Hawaii Volcanoes National Park with KIDS
Hawaii Volcanoes National Park
Visiting National Parks is a great way to introduce kids to the wonder of the United States. The National Park service was established in 1916 by President Woodrow Wilson to preserve the nations natural wonders and create revenue for the country – for every $ we spend to preserve the parks it earns $10.
According to the writer, Wallace Stegner,
“Absolutely American, absolutely democratic, they reflect us at our best rather than our worst.”
Now, there are 58 national parks in the United States. The Hawaii Volcanoes National Park is extra special because it is also a World Heritage Site. World Heritage sites are recognized as being of outstanding international importance and it is most certainly an amazing place to visit.
Hawaii Volcanoes National Park – Why visit a national park?
Visiting national parks is a great way to get kids into the great outdoors.
Thanks to wonderful technology kids spend more time indoors than they did just a generation ago. My kids are amazed that when I was a kid we had only 5 channels and if you didn’t see a show when it came on…you just missed it!
Kids benefit from time spent outside. Studies show:
“…outdoor time helps children grow lean and strong, enhances imaginations and attention spans, decreases aggression, and boosts classroom performance. In addition, children who spend time in nature regularly are shown to become better stewards of the environment.”
Getting outside is good for the brain, too! R. Louv, author of Last Child in the Woods: Saving our Children from Nature-Deficit Disorder, says
“…nature creates a unique sense of wonder for kids that no other environment can provide. The phenomena that occur naturally in backyards and parks everyday make kids ask questions about the earth and the life that it supports.”
Hawaii Volcanoes National Park – See an active volcano!
Hawaii Volcanoes National Park is home to one of the world’s most active volcanoes. Kilauea has been erupting since January 3, 1983 – longer than your young travelers have even been alive!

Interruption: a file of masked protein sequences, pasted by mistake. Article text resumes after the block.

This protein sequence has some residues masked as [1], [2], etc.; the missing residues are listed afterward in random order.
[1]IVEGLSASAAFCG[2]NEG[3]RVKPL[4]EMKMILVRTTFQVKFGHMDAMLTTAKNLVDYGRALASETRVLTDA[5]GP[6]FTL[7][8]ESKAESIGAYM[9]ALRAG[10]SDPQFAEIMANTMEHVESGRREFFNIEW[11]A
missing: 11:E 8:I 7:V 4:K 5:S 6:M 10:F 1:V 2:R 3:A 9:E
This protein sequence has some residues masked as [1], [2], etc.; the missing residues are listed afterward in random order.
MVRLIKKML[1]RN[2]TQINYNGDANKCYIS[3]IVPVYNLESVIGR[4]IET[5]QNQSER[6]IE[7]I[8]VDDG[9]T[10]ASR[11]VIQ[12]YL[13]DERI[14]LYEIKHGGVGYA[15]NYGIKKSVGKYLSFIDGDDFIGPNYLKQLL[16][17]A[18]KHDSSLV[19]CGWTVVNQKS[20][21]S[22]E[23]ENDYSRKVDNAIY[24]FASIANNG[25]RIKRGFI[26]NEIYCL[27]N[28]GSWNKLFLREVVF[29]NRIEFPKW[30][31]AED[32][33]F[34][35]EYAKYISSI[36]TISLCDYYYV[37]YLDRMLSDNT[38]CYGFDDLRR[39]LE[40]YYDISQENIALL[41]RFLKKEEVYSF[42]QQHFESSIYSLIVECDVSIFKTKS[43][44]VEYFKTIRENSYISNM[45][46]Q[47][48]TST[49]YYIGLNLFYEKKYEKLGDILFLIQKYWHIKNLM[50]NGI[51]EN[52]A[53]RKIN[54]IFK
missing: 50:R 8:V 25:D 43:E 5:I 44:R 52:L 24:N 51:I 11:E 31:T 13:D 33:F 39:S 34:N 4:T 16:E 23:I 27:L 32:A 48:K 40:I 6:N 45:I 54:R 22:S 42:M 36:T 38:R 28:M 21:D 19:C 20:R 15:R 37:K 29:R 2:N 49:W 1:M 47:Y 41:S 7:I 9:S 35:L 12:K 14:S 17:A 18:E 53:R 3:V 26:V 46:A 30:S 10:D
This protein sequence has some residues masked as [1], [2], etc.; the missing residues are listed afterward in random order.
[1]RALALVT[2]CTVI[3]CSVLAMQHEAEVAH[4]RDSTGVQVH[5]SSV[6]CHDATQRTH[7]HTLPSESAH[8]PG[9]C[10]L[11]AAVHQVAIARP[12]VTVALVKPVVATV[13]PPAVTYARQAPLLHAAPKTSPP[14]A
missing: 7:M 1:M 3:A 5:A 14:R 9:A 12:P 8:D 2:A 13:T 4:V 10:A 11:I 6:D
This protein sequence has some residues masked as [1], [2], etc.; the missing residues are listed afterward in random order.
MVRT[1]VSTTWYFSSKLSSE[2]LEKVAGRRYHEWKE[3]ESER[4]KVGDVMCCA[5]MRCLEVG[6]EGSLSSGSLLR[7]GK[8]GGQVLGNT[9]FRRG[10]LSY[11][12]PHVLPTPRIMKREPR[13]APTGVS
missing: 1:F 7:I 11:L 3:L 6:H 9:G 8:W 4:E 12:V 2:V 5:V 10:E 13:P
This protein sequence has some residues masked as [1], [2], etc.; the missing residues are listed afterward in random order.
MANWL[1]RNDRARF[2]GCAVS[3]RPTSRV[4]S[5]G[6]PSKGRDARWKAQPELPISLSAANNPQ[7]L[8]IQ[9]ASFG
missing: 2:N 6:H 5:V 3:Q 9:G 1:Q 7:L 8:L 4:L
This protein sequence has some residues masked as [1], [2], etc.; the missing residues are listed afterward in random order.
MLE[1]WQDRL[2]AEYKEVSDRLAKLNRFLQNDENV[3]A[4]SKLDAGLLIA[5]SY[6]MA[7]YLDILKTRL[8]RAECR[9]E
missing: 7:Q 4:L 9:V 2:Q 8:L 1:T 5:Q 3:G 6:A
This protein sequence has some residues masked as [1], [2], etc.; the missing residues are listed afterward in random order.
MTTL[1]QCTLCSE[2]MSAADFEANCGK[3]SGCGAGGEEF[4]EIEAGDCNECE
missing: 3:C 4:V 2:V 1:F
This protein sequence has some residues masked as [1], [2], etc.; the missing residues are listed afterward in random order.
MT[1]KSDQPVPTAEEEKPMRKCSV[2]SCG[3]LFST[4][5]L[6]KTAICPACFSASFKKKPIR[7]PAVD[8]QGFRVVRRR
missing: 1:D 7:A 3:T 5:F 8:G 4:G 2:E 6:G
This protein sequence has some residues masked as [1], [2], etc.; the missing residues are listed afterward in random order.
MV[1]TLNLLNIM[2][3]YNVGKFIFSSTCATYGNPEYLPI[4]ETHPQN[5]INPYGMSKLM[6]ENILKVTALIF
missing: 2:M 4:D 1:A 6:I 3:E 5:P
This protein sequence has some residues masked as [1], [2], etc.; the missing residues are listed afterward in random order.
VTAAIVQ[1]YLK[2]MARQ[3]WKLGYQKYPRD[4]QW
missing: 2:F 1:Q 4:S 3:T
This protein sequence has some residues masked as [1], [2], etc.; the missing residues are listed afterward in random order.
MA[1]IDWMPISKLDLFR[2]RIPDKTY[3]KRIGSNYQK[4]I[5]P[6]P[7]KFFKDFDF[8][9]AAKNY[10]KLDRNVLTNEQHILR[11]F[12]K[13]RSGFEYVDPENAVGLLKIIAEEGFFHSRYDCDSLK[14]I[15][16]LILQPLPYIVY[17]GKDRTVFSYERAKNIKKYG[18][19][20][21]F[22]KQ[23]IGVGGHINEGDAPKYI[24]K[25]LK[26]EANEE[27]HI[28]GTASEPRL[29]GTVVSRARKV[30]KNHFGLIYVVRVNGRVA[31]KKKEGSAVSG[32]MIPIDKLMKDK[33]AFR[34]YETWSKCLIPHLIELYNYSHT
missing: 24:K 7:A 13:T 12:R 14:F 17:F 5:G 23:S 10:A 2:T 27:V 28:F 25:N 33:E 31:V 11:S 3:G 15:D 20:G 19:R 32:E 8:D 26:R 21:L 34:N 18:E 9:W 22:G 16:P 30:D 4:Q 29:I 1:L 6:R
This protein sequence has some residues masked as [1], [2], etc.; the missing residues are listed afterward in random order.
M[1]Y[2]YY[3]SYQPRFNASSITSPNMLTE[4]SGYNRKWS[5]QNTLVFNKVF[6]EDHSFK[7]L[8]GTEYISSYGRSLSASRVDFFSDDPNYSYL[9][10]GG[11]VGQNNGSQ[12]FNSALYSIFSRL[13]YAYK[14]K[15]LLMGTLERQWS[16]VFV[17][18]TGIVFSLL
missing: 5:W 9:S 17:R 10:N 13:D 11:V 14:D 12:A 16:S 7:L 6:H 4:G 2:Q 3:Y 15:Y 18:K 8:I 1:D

The volcano produces enough lava every single day to resurface a 20-mile long road. That is a lot of lava! What better way to explain to children how a volcano creates islands?
Visit the Halemaumau Crater and watch the steam venting!
Hawaii Volcanoes National Park – Thurston Lava Tube
There are different types of lava depending upon the thickness of the lava. Lava tubes are created when part of the lava cools and hardens quicker than the rest. The outer portion cools and hardens like a straw while the inside lava continues to flow eventually leaving the straw portion empty. This empty ‘straw’ is a cave you can visit. The Thurston Lava Tube was discovered in 1913 by Mr. Thurston. Ask the kids what they would name a lava tube if they were to discover one.
From the road, this is an easy walk, but on a slanted surface. Be careful if it is wet as the ground can be slippery. This is another reason to always wear sturdy closed-toed shoes on adventures!
Hawaii Volcanoes National Park – Volcano House
Consider staying at Hawaii’s oldest hotel which is located right inside the park. From the hotel, you can view the Halema’uma’u Crater and see the glow from the lava at night.
If you don’t stay the night be sure to visit anyway. Sit for a few minutes and see the video playing in the sitting area and check out the souvenir shop. They have everything from kid stuff to wonderful art.
Hawaii Volcanoes National Park – Crater Rim Drive
The Crater Rim Drive is a 10.6-mile drive that goes around the Kilauea Caldera. You’ll see the main attractions like the Kilauea overlook, Jagger Museum, Halemaumau Crater, Devastation Trail, Kilauea Iki Crater Overlook and the Thurston Lava Tube.
Hawaii Volcanoes National Park – Plan PLENTY of time.
If you aren’t staying in the park, be aware that the park is FAR away from pretty much anything. Hilo is only 45 minutes away but Kona (which doesn’t look that far on a map) is 3 hours away. Look carefully at a map of Hawaii – there aren’t really that many roads in general.
We stayed near Kona in the Hilton Waikoloa Village and did the trip in one day. Leave early and plan on getting back late.
Happy Aloha Travels,
Natalie, The Educational Tourist